Doctor watched porn on work PC after wife stopped him watching it on home computer

Professor Peter Davies admitted looking at pictures of someone having sex with a horse and a dog (Picture: Cavendish)

A doctor could be struck off after he admitted using his hospital computer to watch hardcore pornography.

Professor Peter Davies, 70, an expert in tuberculosis, used his work computer after his wife put filters on his personal PC to stop him watching porn at home. Police were called in after NHS officials checked his machine at the Liverpool Heart and Chest Hospital and found he had viewed images of someone having sex with a horse and a dog.

A chief finance officer came across ‘inappropriate browsing activity’ in December 2018 and it was linked to Prof Davies’ computer so he was suspended before being dismissed for gross misconduct. He said that he had looked at the images out of curiosity but admitted he had a problem.

He received a police caution and was reported to the General Medical Council, which is set to take place today and could end his lengthy career in medicine. Prof Davies said that he had been addicted to pornography since he was 18 when he bought magazines as a youngster, and had been getting counselling at a sex addiction clinic.

He told the Medical Practitioners’ Tribunal Service: ‘In a way, throughout my adult life, since teenage years, I have had a problem with it. I used to buy magazines but it wasn’t until the internet came into being there was a possibility of more access.

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‘As a result I would have been accessing porn at home and in 2010 I made a confession to my wife. I’m amazed the NHS trust had no means of finding out earlier in a sense and I’m grateful to that person who did.

‘In fact my wife has been magnificent through all this. It gets easier the more people you talk to but the most difficult person to tell was my wife because I had been deceiving her for some years. She was wonderful.’

During the investigation he admitted ‘compulsively viewing pornography for a number of years’.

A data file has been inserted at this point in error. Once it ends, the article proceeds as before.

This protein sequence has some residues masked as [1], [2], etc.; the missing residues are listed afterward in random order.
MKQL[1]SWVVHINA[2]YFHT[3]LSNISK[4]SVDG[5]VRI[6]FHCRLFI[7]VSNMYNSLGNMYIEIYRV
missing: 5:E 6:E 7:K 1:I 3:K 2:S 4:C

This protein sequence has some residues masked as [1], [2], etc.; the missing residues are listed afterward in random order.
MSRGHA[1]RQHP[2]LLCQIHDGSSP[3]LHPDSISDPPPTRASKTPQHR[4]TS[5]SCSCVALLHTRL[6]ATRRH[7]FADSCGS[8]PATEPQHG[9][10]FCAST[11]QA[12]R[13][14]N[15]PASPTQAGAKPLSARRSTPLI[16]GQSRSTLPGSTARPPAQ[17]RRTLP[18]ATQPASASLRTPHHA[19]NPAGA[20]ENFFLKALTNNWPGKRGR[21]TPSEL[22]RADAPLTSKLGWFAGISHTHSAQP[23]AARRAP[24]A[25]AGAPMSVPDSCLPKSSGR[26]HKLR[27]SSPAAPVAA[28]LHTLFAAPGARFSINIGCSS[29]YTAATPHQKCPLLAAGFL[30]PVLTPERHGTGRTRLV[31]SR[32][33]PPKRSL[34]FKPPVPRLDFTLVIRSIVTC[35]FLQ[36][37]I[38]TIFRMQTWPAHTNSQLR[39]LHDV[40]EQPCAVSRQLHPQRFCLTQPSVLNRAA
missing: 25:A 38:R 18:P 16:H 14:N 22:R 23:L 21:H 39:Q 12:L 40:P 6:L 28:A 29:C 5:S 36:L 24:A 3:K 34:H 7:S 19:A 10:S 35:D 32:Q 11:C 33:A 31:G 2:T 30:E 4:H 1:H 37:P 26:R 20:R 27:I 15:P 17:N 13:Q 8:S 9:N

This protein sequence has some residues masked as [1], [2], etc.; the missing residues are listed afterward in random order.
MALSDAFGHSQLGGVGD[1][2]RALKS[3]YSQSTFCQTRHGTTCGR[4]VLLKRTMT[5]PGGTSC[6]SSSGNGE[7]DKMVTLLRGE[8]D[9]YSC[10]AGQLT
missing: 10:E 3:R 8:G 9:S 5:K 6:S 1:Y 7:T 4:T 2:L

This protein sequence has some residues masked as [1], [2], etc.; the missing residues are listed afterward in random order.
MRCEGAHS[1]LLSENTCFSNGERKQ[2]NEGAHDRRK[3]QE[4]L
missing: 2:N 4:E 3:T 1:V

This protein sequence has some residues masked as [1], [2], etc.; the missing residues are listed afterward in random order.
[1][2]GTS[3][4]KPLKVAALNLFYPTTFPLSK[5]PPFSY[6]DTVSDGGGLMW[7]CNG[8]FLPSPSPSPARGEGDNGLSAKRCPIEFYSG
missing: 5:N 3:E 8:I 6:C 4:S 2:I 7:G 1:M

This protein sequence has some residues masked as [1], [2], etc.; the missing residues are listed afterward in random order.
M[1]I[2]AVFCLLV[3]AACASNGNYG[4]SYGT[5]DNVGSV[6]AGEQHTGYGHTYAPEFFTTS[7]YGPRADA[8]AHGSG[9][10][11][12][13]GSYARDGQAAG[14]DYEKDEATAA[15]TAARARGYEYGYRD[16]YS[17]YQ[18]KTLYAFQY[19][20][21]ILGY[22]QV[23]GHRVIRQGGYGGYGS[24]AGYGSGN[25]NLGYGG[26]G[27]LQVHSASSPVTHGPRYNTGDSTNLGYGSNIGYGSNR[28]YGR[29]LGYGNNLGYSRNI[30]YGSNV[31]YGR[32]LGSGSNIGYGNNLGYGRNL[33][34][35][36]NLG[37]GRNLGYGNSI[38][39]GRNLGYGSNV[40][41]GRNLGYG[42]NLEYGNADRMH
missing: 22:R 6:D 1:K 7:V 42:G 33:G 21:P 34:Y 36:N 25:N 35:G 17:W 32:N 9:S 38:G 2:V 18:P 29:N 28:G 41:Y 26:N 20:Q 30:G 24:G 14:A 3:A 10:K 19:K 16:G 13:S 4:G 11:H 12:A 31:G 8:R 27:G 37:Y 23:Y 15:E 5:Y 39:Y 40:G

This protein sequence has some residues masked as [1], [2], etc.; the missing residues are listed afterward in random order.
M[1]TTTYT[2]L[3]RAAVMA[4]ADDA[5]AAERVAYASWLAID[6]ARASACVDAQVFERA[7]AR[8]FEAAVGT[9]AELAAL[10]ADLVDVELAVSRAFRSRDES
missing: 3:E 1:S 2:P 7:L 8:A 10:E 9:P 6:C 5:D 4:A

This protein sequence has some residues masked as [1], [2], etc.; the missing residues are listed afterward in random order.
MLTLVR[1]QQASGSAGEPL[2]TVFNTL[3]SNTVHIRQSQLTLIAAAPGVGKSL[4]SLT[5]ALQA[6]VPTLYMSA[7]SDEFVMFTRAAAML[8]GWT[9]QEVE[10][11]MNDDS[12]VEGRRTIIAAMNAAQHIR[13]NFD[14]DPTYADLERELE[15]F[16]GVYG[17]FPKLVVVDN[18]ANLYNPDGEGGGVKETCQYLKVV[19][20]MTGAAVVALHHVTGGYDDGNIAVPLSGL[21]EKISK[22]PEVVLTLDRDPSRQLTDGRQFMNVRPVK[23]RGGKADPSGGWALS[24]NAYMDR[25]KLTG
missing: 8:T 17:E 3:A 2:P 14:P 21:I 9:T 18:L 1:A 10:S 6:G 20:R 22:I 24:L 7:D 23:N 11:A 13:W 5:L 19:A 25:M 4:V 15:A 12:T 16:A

When asked if he viewed porn at home, he said: ‘No I do not. My wife is at home. She put a filter on all my computers, I have had this problem from before then. I had some counselling and I stopped for a period of two years.’

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Professor Davies, who is also a lay reader for the Church of England, compared his addiction to that of an alcoholic.

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He said: ‘It has to do with a hormone in the brain which is an explanation to me as how it was over some years I could be so stupid as to look for pornography on a work computer.

‘I have got an Oxford degree, I am a doctor and I would do something like this. But there is an explanation, an understanding of the addiction which is an inherent compulsion to look at pornography and ever-increasingly dangerous images.

‘I think I realise it isn’t something that can be cured but can be avoided by support. I haven’t watched pornography since my police caution.’

He added: ‘For five years I did keep off the internet porn but when I came back to it I realised that I was in really deep trouble – I couldn’t control what I had been looking at.’

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Jennie Ferrario, for the General Medical Council, said: ‘The GMC does recognise Dr Davies has shown insight and took some steps to remedy his conduct. However, this behaviour will not be the subject of any quick fix as the facts in this case demonstrate.

‘He accepts he has been accessing pornography for a number of years – that is not at home that is at work. He had also previously had some counselling and stopped for a number of years and then began to access it again. Doing what he did in work time was far from practising medicine in an open and safe manner.’

Davies’ lawyer Fiona Robertson said: ‘There is no direct risk to patients, he has not had patient contact since retirement and he made admissions to police and GMC investigators. His actions do fall below the standard the public expected of medical staff and on this basis he doesn’t seek to contest that his current fitness to practice medicine is impaired.’

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